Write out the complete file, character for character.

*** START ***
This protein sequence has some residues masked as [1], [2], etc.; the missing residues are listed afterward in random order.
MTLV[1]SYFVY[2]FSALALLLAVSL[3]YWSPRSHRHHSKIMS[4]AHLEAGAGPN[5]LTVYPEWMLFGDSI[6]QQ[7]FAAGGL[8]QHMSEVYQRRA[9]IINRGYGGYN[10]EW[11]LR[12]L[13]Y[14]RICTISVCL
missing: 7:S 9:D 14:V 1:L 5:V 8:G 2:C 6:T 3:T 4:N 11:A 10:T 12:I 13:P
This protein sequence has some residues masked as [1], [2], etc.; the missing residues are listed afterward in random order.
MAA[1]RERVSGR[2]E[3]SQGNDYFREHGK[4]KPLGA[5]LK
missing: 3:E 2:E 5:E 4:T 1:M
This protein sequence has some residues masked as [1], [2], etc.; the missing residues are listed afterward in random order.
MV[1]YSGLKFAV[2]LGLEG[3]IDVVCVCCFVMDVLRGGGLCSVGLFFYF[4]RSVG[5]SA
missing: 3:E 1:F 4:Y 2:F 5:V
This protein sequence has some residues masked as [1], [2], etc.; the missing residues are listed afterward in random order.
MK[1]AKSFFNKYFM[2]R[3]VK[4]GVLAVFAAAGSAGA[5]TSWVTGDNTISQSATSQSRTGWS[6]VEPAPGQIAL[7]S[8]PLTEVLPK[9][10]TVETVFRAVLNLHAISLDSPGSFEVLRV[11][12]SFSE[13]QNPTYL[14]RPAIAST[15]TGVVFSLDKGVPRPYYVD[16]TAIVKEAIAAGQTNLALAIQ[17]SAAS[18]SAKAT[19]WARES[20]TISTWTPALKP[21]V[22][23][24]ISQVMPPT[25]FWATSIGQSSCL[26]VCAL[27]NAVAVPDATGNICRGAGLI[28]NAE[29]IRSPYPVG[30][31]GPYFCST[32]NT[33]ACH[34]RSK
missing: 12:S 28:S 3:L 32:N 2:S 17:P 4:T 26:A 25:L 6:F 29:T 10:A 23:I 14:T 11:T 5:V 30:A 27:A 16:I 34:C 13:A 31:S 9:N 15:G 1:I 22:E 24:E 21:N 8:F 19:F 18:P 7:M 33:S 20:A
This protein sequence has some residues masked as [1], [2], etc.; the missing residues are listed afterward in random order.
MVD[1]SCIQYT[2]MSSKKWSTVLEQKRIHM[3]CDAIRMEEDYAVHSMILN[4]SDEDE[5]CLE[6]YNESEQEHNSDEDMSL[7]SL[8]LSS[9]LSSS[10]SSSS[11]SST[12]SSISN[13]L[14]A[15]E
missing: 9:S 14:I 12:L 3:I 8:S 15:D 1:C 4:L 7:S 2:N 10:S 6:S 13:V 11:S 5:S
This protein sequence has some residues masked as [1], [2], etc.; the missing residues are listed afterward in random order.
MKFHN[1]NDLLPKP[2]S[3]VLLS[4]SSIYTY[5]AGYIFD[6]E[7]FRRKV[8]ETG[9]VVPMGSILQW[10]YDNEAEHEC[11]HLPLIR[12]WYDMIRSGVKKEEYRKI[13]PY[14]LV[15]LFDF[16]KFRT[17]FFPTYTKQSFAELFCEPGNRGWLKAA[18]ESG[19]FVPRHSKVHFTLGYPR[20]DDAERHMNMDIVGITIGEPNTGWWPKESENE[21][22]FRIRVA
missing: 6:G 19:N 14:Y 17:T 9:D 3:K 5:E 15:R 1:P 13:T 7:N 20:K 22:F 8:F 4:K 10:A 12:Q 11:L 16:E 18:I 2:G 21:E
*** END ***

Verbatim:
This protein sequence has some residues masked as [1], [2], etc.; the missing residues are listed afterward in random order.
MTLV[1]SYFVY[2]FSALALLLAVSL[3]YWSPRSHRHHSKIMS[4]AHLEAGAGPN[5]LTVYPEWMLFGDSI[6]QQ[7]FAAGGL[8]QHMSEVYQRRA[9]IINRGYGGYN[10]EW[11]LR[12]L[13]Y[14]RICTISVCL
missing: 7:S 9:D 14:V 1:L 5:V 8:G 2:C 6:T 3:T 4:N 11:A 10:T 12:I 13:P
This protein sequence has some residues masked as [1], [2], etc.; the missing residues are listed afterward in random order.
MAA[1]RERVSGR[2]E[3]SQGNDYFREHGK[4]KPLGA[5]LK
missing: 3:E 2:E 5:E 4:T 1:M
This protein sequence has some residues masked as [1], [2], etc.; the missing residues are listed afterward in random order.
MV[1]YSGLKFAV[2]LGLEG[3]IDVVCVCCFVMDVLRGGGLCSVGLFFYF[4]RSVG[5]SA
missing: 3:E 1:F 4:Y 2:F 5:V
This protein sequence has some residues masked as [1], [2], etc.; the missing residues are listed afterward in random order.
MK[1]AKSFFNKYFM[2]R[3]VK[4]GVLAVFAAAGSAGA[5]TSWVTGDNTISQSATSQSRTGWS[6]VEPAPGQIAL[7]S[8]PLTEVLPK[9][10]TVETVFRAVLNLHAISLDSPGSFEVLRV[11][12]SFSE[13]QNPTYL[14]RPAIAST[15]TGVVFSLDKGVPRPYYVD[16]TAIVKEAIAAGQTNLALAIQ[17]SAAS[18]SAKAT[19]WARES[20]TISTWTPALKP[21]V[22][23][24]ISQVMPPT[25]FWATSIGQSSCL[26]VCAL[27]NAVAVPDATGNICRGAGLI[28]NAE[29]IRSPYPVG[30][31]GPYFCST[32]NT[33]ACH[34]RSK
missing: 12:S 28:S 3:L 32:N 2:S 17:P 4:T 26:A 25:L 6:F 29:T 10:A 23:I 14:T 11:T 5:V 30:A 27:A 16:I 34:C 13:A 31:S 9:N 15:G 1:I 22:E 24:E 21:N 8:F 19:F 18:P 7:M 33:S 20:A
This protein sequence has some residues masked as [1], [2], etc.; the missing residues are listed afterward in random order.
MVD[1]SCIQYT[2]MSSKKWSTVLEQKRIHM[3]CDAIRMEEDYAVHSMILN[4]SDEDE[5]CLE[6]YNESEQEHNSDEDMSL[7]SL[8]LSS[9]LSSS[10]SSSS[11]SST[12]SSISN[13]L[14]A[15]E
missing: 9:S 14:I 12:L 3:I 8:S 15:D 1:C 4:L 7:S 2:N 10:S 6:S 13:V 11:S 5:S
This protein sequence has some residues masked as [1], [2], etc.; the missing residues are listed afterward in random order.
MKFHN[1]NDLLPKP[2]S[3]VLLS[4]SSIYTY[5]AGYIFD[6]E[7]FRRKV[8]ETG[9]VVPMGSILQW[10]YDNEAEHEC[11]HLPLIR[12]WYDMIRSGVKKEEYRKI[13]PY[14]LV[15]LFDF[16]KFRT[17]FFPTYTKQSFAELFCEPGNRGWLKAA[18]ESG[19]FVPRHSKVHFTLGYPR[20]DDAERHMNMDIVGITIGEPNTGWWPKESENE[21][22]FRIRVA
missing: 6:G 19:N 14:Y 17:T 9:D 3:K 5:E 15:R 1:P 13:T 7:N 20:K 22:F 8:F 4:K 10:A 12:Q 11:L 16:E 18:I 2:G 21:E